Given the strike-related losses claimed by the Times, though, it's likely the company may dig a little deeper in the piggy bank six years from now when the just-approved contract expires.
Fancher thinks his best ally in reuniting the newsroom is the common devotion to the newspaper. "The focus needs to be on the content of the newspaper and its role in the community," he says. "We have to acknowledge that this has been painful for everybody and frustrating for everybody and people will come back with mixed emotions, but we have a job to do."
He'll be aided in this job by the stoic, businesslike nature of the Times corporate culture—where the Ron Covey book The 7 Habits of Highly Effective People functions as the management bible. Says one longtime staffer, "Anger is not a thing that has been visibly displayed at The Seattle Times."
But can the Times regain its pre-strike spirit? Perhaps. When asked if he's contacted his crosstown rival newspaper about how it handled the back-to-work transition, Fancher chuckles.
"I don't usually consult with the P-I," he replies.
Hey, that isn't a bad start.
What they wanted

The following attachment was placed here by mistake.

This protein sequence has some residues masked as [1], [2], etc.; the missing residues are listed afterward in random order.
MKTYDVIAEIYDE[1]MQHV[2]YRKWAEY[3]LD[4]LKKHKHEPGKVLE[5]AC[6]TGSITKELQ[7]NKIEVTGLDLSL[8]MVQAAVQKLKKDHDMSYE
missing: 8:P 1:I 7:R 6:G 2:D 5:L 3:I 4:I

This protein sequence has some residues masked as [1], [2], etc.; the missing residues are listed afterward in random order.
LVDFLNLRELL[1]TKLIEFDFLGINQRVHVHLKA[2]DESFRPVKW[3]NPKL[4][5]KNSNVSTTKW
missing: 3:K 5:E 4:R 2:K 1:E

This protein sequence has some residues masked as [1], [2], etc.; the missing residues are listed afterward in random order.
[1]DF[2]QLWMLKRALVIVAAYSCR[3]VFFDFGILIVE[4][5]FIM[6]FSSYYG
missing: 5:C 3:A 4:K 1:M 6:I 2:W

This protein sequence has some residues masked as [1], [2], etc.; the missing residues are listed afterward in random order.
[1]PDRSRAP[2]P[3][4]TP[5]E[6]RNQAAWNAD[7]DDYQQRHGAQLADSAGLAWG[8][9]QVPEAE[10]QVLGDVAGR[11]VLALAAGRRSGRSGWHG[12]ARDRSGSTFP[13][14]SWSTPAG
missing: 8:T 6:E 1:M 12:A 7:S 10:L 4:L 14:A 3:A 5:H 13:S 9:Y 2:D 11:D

What they got
$3.25 hourly increase over three years
$3.30 hourly increase over six years
End of two-tiered pay for suburban reporters
Phaseout of system over three years
Match for employee 401(k) contribution
No company match
Layoffs by seniority only
Layoffs by seniority only
Higher pay for lowest-paid employees
Higher pay grades for some
Limit on commission-only pay for ad reps
Commission-only reps capped at 25
Larger company contribution to health care
Increase in share to 75% from 66%
Guild negotiators also turned back company proposals to increase the percentage of nonrepresented employees in the bargaining unit from 10 percent to 20 percent, and to prohibit Guild employees from honoring the picket lines of Teamsters Local 174 (which honored the Guild picket lines).
The Guild agreed to drop charges of unfair labor practices filed during the strike.